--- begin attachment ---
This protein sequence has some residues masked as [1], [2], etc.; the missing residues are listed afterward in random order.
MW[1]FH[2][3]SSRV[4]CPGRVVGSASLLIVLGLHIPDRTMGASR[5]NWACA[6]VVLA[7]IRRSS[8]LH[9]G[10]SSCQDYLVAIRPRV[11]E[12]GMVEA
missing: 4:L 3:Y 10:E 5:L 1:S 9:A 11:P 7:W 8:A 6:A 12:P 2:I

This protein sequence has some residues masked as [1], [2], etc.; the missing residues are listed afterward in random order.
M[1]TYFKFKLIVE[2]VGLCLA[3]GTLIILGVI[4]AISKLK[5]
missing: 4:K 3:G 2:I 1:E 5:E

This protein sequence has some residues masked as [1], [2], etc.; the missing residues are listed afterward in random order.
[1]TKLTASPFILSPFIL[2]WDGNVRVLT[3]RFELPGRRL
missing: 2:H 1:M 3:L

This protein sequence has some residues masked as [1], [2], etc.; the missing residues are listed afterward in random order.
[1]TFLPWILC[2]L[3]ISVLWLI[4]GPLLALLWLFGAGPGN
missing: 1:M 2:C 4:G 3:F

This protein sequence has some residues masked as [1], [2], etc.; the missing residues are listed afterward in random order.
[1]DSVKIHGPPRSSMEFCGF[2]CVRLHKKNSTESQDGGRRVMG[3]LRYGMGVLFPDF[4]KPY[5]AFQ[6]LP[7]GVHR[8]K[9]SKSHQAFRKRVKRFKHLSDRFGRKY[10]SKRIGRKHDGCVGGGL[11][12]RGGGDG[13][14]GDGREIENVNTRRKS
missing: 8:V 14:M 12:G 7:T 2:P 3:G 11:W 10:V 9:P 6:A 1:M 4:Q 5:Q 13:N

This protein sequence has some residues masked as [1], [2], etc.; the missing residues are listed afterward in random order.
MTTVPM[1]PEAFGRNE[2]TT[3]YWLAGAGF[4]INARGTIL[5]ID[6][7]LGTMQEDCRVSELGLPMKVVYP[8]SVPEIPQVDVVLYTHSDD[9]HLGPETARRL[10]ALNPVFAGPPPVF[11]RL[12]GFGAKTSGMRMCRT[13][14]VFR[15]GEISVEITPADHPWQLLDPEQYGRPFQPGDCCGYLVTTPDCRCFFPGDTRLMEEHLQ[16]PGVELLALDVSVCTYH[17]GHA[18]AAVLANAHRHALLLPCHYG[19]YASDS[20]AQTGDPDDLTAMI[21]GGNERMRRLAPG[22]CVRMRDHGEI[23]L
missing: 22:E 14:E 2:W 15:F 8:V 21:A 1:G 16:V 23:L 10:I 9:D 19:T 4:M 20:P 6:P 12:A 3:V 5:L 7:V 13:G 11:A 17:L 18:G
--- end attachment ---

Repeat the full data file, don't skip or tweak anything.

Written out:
This protein sequence has some residues masked as [1], [2], etc.; the missing residues are listed afterward in random order.
MW[1]FH[2][3]SSRV[4]CPGRVVGSASLLIVLGLHIPDRTMGASR[5]NWACA[6]VVLA[7]IRRSS[8]LH[9]G[10]SSCQDYLVAIRPRV[11]E[12]GMVEA
missing: 4:L 3:Y 10:E 5:L 1:S 9:A 11:P 7:W 8:A 6:A 12:P 2:I

This protein sequence has some residues masked as [1], [2], etc.; the missing residues are listed afterward in random order.
M[1]TYFKFKLIVE[2]VGLCLA[3]GTLIILGVI[4]AISKLK[5]
missing: 4:K 3:G 2:I 1:E 5:E

This protein sequence has some residues masked as [1], [2], etc.; the missing residues are listed afterward in random order.
[1]TKLTASPFILSPFIL[2]WDGNVRVLT[3]RFELPGRRL
missing: 2:H 1:M 3:L

This protein sequence has some residues masked as [1], [2], etc.; the missing residues are listed afterward in random order.
[1]TFLPWILC[2]L[3]ISVLWLI[4]GPLLALLWLFGAGPGN
missing: 1:M 2:C 4:G 3:F

This protein sequence has some residues masked as [1], [2], etc.; the missing residues are listed afterward in random order.
[1]DSVKIHGPPRSSMEFCGF[2]CVRLHKKNSTESQDGGRRVMG[3]LRYGMGVLFPDF[4]KPY[5]AFQ[6]LP[7]GVHR[8]K[9]SKSHQAFRKRVKRFKHLSDRFGRKY[10]SKRIGRKHDGCVGGGL[11][12]RGGGDG[13][14]GDGREIENVNTRRKS
missing: 8:V 14:M 12:G 7:T 2:P 3:G 11:W 10:V 9:P 6:A 1:M 4:Q 5:Q 13:N

This protein sequence has some residues masked as [1], [2], etc.; the missing residues are listed afterward in random order.
MTTVPM[1]PEAFGRNE[2]TT[3]YWLAGAGF[4]INARGTIL[5]ID[6][7]LGTMQEDCRVSELGLPMKVVYP[8]SVPEIPQVDVVLYTHSDD[9]HLGPETARRL[10]ALNPVFAGPPPVF[11]RL[12]GFGAKTSGMRMCRT[13][14]VFR[15]GEISVEITPADHPWQLLDPEQYGRPFQPGDCCGYLVTTPDCRCFFPGDTRLMEEHLQ[16]PGVELLALDVSVCTYH[17]GHA[18]AAVLANAHRHALLLPCHYG[19]YASDS[20]AQTGDPDDLTAMI[21]GGNERMRRLAPG[22]CVRMRDHGEI[23]L
missing: 22:E 14:E 2:W 15:F 8:V 21:A 1:G 16:V 23:L 10:I 9:D 19:T 4:M 20:P 6:P 12:A 3:V 5:L 7:V 13:G 11:A 17:L 18:G